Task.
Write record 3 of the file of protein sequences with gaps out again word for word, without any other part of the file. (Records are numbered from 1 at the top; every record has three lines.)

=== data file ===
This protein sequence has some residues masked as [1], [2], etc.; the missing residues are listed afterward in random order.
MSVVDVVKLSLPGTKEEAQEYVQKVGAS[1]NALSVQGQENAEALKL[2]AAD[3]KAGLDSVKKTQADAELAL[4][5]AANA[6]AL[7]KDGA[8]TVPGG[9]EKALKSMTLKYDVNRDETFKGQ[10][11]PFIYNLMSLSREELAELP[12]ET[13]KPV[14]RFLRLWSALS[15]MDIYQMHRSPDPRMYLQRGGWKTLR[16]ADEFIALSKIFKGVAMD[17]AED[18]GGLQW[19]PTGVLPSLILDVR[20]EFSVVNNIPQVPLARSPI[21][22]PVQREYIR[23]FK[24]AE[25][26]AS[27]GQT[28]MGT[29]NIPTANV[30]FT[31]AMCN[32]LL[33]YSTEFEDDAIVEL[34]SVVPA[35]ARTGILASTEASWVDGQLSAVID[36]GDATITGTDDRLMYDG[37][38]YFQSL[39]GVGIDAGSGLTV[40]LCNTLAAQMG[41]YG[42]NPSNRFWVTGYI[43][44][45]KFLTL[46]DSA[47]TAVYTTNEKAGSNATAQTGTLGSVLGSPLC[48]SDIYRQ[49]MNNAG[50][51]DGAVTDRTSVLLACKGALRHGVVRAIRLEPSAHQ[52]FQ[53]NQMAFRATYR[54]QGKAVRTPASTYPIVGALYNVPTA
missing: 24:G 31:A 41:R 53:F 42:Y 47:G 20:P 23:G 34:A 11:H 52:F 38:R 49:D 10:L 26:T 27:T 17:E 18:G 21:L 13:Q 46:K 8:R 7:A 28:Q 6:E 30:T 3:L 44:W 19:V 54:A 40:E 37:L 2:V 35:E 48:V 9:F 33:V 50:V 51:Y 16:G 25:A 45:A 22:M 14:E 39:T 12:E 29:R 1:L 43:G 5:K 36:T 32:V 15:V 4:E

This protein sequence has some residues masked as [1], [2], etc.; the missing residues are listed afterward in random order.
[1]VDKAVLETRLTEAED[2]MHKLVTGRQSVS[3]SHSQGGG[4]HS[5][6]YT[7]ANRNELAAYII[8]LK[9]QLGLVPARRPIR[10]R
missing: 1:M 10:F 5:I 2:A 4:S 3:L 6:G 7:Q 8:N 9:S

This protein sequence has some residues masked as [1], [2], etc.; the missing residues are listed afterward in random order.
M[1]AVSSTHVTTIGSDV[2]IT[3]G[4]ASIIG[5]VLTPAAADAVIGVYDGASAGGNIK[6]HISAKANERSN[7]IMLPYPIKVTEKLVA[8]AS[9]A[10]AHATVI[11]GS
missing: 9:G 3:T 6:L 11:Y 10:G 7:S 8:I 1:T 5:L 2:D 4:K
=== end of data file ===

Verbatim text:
This protein sequence has some residues masked as [1], [2], etc.; the missing residues are listed afterward in random order.
M[1]AVSSTHVTTIGSDV[2]IT[3]G[4]ASIIG[5]VLTPAAADAVIGVYDGASAGGNIK[6]HISAKANERSN[7]IMLPYPIKVTEKLVA[8]AS[9]A[10]AHATVI[11]GS
missing: 9:G 3:T 6:L 11:Y 10:G 7:S 8:I 1:T 5:L 2:D 4:K